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  • Writer's pictureRaphael


Updated: Oct 31, 2019


Football is an elitist sport. Not just at the professional level where the gulf between players and fans salaries grows wider by the year, but also at the grassroots level, where those who grew up playing the game tend not to be very welcoming to those who didn’t. As I found, even breaking into “casual” 5-a-side can be difficult for adults who are newcomers to the game. But fortunately, this is not impossible. In this first blog post, I describe my journey from a 36 year old who had never kicked a football to becoming the founder of the first-ever 5-a-side football coaching provider for adult beginners in London.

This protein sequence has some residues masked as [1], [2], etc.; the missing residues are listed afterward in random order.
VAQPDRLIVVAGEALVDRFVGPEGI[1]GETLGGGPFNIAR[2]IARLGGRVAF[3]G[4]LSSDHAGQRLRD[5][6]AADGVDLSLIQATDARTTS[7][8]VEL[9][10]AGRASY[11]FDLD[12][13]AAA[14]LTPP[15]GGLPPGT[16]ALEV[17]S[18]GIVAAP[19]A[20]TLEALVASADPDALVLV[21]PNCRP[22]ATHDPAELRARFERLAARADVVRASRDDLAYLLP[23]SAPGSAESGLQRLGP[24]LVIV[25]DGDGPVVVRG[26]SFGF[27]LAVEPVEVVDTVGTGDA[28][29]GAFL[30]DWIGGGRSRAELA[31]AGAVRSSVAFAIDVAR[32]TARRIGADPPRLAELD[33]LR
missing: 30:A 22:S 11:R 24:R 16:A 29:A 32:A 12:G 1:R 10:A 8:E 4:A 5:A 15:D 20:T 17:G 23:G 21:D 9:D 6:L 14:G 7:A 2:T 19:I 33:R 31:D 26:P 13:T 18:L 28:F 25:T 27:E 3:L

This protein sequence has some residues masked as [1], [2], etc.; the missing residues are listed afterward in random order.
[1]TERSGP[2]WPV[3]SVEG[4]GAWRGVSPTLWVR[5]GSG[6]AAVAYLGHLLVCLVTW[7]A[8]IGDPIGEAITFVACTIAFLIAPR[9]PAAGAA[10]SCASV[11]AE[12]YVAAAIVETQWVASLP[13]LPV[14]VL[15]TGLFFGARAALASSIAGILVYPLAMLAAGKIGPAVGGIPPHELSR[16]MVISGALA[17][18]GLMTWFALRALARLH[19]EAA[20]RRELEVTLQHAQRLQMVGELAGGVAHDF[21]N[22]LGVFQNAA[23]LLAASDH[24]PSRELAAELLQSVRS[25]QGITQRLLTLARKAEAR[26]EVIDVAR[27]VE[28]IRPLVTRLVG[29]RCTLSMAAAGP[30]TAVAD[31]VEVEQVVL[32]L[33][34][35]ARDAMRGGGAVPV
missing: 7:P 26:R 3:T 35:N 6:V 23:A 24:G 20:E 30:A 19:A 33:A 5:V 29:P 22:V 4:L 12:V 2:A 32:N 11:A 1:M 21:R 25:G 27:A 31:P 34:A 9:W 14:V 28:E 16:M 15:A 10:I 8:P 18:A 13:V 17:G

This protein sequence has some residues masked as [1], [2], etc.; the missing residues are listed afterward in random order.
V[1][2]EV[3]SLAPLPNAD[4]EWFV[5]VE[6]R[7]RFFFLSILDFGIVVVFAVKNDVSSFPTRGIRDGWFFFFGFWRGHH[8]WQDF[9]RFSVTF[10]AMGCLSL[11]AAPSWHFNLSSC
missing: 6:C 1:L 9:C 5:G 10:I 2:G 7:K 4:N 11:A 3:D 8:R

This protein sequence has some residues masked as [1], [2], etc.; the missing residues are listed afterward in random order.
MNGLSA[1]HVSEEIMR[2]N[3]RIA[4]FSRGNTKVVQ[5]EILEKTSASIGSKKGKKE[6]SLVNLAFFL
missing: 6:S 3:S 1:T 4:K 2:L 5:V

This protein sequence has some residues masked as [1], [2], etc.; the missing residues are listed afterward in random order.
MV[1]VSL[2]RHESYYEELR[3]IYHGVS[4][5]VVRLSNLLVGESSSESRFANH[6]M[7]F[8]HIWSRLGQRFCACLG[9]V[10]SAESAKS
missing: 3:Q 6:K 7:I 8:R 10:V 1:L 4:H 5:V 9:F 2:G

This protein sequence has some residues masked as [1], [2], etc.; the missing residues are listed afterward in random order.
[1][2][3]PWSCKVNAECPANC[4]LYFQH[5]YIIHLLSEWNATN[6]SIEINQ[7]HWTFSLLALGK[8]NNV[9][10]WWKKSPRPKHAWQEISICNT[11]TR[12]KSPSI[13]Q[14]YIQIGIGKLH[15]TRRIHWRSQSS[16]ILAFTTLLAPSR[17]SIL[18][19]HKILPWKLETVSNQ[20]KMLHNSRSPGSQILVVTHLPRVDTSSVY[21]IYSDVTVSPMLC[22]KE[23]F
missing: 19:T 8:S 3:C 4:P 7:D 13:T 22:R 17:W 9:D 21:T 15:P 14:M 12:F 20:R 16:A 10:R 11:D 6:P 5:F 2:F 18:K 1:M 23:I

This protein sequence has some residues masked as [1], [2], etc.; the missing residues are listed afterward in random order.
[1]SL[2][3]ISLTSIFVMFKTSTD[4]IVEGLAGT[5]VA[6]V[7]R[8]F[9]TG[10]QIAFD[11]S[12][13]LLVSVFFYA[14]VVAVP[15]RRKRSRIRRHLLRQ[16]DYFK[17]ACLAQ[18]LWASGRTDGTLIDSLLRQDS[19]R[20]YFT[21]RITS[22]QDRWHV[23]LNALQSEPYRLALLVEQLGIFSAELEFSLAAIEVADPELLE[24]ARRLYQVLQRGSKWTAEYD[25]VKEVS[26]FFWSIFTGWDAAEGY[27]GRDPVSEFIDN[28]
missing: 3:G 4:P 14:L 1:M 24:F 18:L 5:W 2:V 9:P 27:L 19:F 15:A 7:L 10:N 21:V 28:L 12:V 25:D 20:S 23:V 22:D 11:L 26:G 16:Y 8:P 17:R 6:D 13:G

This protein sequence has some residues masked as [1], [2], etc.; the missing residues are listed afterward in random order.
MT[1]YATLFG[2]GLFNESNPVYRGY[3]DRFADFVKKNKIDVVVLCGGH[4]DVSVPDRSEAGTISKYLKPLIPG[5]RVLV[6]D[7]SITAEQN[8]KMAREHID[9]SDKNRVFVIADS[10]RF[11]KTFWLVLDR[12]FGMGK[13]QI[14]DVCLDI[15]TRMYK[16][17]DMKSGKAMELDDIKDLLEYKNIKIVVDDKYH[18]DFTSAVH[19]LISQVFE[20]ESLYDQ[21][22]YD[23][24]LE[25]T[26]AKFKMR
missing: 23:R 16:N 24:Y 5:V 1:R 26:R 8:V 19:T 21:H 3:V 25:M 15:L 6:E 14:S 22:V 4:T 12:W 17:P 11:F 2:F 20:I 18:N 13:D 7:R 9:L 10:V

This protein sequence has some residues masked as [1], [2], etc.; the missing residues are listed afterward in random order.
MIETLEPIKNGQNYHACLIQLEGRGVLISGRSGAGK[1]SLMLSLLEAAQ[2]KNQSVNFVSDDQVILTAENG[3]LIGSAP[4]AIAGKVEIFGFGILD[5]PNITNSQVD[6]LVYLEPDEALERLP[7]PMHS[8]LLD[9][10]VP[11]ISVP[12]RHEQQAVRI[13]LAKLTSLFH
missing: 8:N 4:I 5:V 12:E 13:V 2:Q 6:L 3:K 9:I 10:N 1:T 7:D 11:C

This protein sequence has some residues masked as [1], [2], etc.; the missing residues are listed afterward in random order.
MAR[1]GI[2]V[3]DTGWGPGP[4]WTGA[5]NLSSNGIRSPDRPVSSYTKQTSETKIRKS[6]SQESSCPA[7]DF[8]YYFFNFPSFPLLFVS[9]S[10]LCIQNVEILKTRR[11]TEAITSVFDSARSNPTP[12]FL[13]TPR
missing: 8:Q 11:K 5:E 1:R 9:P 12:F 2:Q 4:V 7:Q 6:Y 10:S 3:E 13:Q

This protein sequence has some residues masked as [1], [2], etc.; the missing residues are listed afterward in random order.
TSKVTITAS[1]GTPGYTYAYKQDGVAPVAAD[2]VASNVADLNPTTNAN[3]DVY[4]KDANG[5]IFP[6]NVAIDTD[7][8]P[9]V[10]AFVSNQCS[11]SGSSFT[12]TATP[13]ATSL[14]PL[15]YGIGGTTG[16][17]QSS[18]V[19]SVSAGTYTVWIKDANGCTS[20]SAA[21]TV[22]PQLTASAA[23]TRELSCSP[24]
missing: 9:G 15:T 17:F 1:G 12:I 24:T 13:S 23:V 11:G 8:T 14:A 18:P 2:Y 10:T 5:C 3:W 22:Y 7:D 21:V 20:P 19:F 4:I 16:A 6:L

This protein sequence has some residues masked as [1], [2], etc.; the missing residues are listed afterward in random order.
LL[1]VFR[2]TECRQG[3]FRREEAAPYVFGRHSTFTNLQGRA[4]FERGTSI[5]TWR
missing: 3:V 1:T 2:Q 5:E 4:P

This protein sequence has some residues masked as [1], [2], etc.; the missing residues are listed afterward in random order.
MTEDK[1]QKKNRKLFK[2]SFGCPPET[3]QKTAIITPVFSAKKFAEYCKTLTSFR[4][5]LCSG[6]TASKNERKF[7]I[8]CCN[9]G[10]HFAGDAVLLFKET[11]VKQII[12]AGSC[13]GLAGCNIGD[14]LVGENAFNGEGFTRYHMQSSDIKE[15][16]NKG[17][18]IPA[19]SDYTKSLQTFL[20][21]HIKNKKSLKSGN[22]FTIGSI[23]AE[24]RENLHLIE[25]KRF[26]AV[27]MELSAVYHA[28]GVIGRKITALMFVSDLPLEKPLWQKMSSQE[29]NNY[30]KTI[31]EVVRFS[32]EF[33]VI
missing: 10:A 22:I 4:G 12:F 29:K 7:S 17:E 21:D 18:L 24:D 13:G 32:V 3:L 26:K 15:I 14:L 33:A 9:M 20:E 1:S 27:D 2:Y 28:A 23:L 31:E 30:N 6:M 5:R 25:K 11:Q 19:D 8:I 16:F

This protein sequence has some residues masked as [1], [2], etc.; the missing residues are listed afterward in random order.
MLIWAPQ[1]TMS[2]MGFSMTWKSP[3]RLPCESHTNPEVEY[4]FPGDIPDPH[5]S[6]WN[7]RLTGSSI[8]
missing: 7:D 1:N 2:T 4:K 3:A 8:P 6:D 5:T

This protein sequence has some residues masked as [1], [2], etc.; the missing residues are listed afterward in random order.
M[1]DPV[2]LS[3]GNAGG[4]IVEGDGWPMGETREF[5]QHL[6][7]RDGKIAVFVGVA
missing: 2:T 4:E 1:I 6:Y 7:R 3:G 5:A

I have always done all sorts of sports but team sports, since I grew up in Paris and went to a school with sadly no access to any kind of pitches. This is why I was keen to take up a team sport later on in my life. I tried rugby but quickly realised that I wasn’t built up for it, so four years ago I decided to start playing football even though I had pretty much never touched a football before...or even watched a game on TV! I spoke to a lot of people to get some advice on how to quickly learn how to play football; I basically wanted shortcuts so I wouldn't look like an idiot on the pitch. Frustratingly, I always got the same answer: "You just gotta play more if you want to improve”. Following this advice, I joined a few 5-a-side leagues across London but quickly realised that you can’t “fake it till you make it” in football...nobody was passing me the ball, nobody was calling me to play again. This is when I decided to look for a one-to-one coach. There are some in London, very few actually, but these people were simply not able to put themselves in the shoes of an adult beginner who can’t even kick a ball, let alone do kick-ups. It was also rather pricy and boring so I gave up on that idea. I almost joined an actual football club, mainly for their training sessions, but I got turned down since I was...wait for it...a beginner and couldn’t really take part in their weekend games. I couldn’t believe it, I was living in a city where everyone you meet supports a team and talks about the Premier League as if they are pundits on the matter...but where there is nowhere for an adult to learn how to play the ‘beautiful game’. It was all this that made me believe that football is an elitist sport. Not in the conventional way of differences between social classes and backgrounds, but between people who had a chance to learn how to play as children and others who didn’t. So I bit the bullet, like they told me to, and carried on playing in a couple of 5-a-side leagues. I gave it all...I broke a couple of fingers, then I broke my hand (an unexpected joy from this is that I’m now routinely searched whenever I cross airport security), before smashing my head against a lamp post as I was rushing to get to a tournament. Sixteen stitches later, and a team who won without me anyway, I decided to take a step back and reflect on what I had done so far and also what I could change to further enjoy this new hobby of mine.